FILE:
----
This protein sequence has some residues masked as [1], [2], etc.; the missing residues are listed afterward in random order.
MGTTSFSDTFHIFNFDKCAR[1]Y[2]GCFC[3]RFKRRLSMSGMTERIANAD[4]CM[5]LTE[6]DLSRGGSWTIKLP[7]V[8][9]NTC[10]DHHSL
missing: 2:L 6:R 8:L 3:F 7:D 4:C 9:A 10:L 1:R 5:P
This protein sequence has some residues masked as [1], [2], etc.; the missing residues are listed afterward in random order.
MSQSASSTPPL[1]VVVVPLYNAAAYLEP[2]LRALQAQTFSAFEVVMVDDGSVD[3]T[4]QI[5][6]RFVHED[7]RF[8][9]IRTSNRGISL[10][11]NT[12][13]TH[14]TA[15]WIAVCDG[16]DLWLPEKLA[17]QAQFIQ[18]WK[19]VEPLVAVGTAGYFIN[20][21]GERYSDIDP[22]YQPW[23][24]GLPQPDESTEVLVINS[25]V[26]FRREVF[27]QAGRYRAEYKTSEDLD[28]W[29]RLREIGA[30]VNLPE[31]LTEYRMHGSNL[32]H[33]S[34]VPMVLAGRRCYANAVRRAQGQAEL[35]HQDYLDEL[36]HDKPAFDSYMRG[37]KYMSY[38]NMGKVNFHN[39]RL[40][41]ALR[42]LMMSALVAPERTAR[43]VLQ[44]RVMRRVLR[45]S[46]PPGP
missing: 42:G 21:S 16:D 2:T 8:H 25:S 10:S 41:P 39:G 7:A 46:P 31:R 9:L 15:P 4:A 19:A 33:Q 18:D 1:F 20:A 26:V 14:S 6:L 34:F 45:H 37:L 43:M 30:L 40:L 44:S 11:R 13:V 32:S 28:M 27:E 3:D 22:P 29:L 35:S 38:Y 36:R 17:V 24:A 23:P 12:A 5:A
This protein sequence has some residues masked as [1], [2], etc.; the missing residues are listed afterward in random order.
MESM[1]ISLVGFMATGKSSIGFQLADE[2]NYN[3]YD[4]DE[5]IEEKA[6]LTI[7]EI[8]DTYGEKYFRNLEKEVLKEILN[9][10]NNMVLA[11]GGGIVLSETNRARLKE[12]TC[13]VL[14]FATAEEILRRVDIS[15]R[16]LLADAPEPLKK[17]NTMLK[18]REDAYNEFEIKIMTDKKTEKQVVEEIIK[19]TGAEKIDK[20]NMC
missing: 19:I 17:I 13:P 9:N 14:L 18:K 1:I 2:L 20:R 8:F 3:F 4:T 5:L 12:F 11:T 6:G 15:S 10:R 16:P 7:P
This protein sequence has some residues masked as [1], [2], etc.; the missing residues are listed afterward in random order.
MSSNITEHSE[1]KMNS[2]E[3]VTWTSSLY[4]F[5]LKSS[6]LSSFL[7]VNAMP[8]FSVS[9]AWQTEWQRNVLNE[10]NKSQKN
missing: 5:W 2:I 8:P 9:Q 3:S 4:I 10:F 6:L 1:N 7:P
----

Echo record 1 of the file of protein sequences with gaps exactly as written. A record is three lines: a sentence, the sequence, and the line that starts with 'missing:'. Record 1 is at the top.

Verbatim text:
This protein sequence has some residues masked as [1], [2], etc.; the missing residues are listed afterward in random order.
MGTTSFSDTFHIFNFDKCAR[1]Y[2]GCFC[3]RFKRRLSMSGMTERIANAD[4]CM[5]LTE[6]DLSRGGSWTIKLP[7]V[8][9]NTC[10]DHHSL
missing: 2:L 6:R 8:L 3:F 7:D 4:C 9:A 10:L 1:R 5:P